‘Kitteh’ finds all the unsecure Wi-Fi with new collar

11 Aug 2014

A new hi-tech cat collar designed to sniff out unsecure Wi-Fi connections, known as the ‘War Kitteh’, has been showcased at one of the world’s largest hacking events.

Known as Def Con, the convention held in Las Vegas brings some of the world’s brightest and best hackers together and, in many cases, showcases unique and strange security tools.

The War Kitteh collar, while appearing entirely harmless, actually contains a Spark Core Wi-Fi development board which uses the Spark.io operating system to ‘sniff out’ any Wi-Fi broadcasting devices in people’s homes that might be unsecure. The cat’s location, meanwhile, is monitored using GPS and data stored on the device’s SD card, according to The Guardian.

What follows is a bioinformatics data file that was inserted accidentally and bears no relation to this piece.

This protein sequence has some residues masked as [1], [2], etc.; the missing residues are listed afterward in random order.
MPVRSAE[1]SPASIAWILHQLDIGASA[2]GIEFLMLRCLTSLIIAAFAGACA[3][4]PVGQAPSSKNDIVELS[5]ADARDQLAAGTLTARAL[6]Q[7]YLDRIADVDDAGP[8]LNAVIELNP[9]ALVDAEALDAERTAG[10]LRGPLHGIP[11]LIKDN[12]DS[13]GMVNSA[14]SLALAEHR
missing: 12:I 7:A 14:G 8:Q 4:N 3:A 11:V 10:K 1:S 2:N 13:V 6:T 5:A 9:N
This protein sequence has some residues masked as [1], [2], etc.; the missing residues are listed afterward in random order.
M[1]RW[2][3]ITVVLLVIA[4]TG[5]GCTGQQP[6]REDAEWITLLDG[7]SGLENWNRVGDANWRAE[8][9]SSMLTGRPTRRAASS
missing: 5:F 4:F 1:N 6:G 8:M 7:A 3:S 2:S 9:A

However, the War Kitteh collar’s creators at Tenacity Solutions have emphasised they don’t intend to release an army of fluffy soldiers to harvest homeowners’ Wi-Fi information, but rather to raise awareness amongst them over the vulnerabilities that exist in their systems.

On one of its test runs, the War Kitteh-wearing cat picked up 23 vulnerable premises, four of which had no password protection on them.

Gene Bransfield of Tenacity Solutions told The Guardian the hacking community has spent far too long abusing its position and knowledge, rather than sharing it with the wider public.

“It’s been a failure of the industry and of Def Con-like hackers to appropriately communicate this stuff to people,” he said. “We need to do a better job of communicating this stuff … You don’t want to scare the shit out of them. You want to effectively communicate to them what the issues are.”

Colm Gorey was a senior journalist with Silicon Republic